another threat actor. I won’t disagree that there’s a potential
resource advantage to a well sponsored threat but it’s critical that we
no lose sight of the fundamental aspects of our trade. Good technique
should survive contact with any adversary. Regardless of motivation or
resource availability.

On the flip side, what trends, if any, in information security give you
the most hope?

People are starting to join the chorus of detection, or situational
awareness, matters. There are a lot of great data management tools out
now and they get better everyday. Many of these are open-source and
available at no cost. I’ve preached, and sometimes pushed, this idea
for a very long time. My approach has always been to not try and find
out what happened after an event. Log absolutely everything, even kernel
and systems calls if you can, and let what happened present itself.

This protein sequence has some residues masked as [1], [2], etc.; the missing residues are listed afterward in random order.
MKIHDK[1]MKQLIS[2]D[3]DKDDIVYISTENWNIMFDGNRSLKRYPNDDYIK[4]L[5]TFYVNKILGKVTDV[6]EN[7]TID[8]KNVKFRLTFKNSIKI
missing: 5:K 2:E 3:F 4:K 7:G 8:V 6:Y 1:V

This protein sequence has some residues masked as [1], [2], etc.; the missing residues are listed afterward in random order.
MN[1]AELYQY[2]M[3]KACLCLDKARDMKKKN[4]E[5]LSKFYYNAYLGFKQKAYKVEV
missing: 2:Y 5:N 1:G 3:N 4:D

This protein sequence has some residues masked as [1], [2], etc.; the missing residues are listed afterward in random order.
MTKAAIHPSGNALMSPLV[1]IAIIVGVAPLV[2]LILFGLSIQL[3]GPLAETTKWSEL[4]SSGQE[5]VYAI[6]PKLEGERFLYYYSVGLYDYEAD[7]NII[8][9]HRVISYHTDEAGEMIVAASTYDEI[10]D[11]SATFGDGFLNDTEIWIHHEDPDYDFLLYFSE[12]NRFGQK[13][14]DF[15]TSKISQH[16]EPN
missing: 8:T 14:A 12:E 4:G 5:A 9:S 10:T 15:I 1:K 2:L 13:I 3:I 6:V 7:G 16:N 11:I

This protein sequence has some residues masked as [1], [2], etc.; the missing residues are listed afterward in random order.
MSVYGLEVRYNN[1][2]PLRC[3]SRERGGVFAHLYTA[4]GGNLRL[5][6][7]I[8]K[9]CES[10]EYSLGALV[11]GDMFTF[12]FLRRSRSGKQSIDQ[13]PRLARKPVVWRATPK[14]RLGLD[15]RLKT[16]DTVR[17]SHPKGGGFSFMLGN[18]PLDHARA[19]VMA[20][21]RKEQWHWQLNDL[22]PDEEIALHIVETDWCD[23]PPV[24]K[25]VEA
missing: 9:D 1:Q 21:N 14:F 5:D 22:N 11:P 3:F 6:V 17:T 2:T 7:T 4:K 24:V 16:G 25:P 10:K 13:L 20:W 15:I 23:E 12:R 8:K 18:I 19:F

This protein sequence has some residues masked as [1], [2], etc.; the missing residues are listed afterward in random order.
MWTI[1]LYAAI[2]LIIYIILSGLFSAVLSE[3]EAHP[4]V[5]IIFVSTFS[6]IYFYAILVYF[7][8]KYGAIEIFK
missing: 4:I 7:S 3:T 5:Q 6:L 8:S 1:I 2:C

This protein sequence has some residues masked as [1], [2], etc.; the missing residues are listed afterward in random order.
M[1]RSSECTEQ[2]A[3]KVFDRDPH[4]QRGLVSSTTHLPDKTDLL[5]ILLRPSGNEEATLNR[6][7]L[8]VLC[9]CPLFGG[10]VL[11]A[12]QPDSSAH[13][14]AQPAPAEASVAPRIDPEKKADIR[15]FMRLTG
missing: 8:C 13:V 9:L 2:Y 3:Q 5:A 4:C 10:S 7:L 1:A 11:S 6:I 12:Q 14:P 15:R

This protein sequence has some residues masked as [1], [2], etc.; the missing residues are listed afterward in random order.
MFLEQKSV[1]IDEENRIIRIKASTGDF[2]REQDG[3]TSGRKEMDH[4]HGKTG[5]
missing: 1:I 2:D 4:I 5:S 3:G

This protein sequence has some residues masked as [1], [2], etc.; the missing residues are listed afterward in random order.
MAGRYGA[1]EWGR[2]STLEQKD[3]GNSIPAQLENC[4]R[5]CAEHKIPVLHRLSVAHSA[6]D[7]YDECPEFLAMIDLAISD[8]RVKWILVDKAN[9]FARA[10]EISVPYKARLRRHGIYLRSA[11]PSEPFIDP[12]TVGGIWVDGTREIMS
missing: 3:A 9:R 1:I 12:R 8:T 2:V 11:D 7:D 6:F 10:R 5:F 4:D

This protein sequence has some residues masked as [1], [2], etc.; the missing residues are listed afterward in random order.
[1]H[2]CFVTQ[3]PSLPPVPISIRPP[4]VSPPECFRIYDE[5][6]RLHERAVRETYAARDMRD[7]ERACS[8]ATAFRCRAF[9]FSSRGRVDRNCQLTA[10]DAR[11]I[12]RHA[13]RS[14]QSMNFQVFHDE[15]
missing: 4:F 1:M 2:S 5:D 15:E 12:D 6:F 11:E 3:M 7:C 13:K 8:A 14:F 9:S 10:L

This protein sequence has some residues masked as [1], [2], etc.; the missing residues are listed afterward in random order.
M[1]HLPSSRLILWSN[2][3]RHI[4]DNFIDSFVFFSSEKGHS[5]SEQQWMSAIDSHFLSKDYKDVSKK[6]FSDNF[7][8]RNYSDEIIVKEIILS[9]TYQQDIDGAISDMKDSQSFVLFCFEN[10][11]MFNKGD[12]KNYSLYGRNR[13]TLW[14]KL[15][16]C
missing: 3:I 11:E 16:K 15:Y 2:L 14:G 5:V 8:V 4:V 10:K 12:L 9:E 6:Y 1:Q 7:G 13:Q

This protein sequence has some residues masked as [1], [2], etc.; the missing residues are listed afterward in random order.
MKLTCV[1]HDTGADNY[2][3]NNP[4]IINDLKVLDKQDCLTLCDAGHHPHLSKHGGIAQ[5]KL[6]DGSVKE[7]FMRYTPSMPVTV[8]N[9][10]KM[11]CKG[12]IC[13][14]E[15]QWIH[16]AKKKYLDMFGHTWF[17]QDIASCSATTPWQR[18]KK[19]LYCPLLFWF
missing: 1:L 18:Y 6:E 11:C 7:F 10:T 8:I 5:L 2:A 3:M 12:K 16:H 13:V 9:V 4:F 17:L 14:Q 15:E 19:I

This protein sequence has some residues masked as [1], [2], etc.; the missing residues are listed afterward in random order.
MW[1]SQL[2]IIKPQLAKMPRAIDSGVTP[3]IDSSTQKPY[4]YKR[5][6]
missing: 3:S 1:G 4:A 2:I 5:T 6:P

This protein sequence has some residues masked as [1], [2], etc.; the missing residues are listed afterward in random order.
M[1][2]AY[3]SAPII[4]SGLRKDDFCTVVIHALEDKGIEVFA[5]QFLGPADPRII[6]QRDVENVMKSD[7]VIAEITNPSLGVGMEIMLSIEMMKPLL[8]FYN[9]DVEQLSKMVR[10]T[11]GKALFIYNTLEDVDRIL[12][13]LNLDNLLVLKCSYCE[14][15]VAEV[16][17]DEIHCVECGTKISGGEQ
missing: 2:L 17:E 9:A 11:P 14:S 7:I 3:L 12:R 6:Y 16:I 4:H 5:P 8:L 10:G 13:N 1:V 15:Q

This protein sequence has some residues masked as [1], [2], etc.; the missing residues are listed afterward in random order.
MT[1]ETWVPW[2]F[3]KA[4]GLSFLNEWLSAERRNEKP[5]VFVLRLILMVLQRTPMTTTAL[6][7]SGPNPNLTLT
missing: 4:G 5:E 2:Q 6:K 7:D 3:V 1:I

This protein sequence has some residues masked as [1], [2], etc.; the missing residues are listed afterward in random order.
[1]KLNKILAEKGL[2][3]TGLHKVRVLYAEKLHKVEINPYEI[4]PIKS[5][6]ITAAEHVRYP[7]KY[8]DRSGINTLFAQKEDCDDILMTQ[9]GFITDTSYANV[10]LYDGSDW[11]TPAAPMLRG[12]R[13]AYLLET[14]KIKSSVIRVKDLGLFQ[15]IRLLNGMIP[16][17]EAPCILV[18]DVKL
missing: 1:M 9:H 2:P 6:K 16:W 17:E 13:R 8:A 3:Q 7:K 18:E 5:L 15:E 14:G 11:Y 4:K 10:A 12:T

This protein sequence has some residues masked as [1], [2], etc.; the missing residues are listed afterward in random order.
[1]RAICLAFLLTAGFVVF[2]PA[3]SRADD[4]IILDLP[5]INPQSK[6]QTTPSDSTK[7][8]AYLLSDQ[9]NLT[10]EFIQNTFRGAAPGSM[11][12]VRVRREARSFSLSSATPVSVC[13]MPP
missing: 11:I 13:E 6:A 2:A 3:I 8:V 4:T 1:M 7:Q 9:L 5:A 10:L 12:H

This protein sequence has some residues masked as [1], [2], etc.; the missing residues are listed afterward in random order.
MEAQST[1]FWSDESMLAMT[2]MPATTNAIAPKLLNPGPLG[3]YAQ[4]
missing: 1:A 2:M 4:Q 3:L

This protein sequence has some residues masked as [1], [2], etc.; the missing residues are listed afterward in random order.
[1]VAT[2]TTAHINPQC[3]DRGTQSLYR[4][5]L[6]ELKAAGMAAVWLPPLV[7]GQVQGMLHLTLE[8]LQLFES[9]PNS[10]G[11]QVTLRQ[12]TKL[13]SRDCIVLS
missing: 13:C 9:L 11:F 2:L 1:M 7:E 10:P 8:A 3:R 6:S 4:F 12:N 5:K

Your goal should be to replay time. This ensures you don’t introduce
bias as well. If you’re looking for technique A or B and don’t think to
look for technique C you’re going to miss it. I’m glad it’s catching on.

For people who work in security, is the existence of PRISM surprising?
Which aspects of it are routine or expected or even necessary, and which
are genuinely dangerous?

It absolutely should not be surprising. Nations do these things. They
always have and always will. What is more surprising to me is the lack
of fundamental security and service understanding that’s fueling the
outrage. For example, data protection is key to our trade. Why are
people in our industry shocked that someone was able to read unencrypted
traffic? Also surprising to that specific news is the shock that the
free services listed were being read by a third party. It states in the
terms of service for most of them that it will happen. All kinds of
investment, marketing, and sales efforts are derived from the same
function on the same information and no one is upset by that.

There seems to be a great deal of fear and hyperbole about potentially
catastrophic cyberattacks against critical infrastructure such as the
power grid. How do we clear away the hype and determine what threats
realistically exist and what should the industry consider doing about them?

We have protective policy in place to protect all kinds of data and
devices. In the US there are things like HIPPA, SOX, etc. Perhaps we
need something similar. If you make a remote switching device for high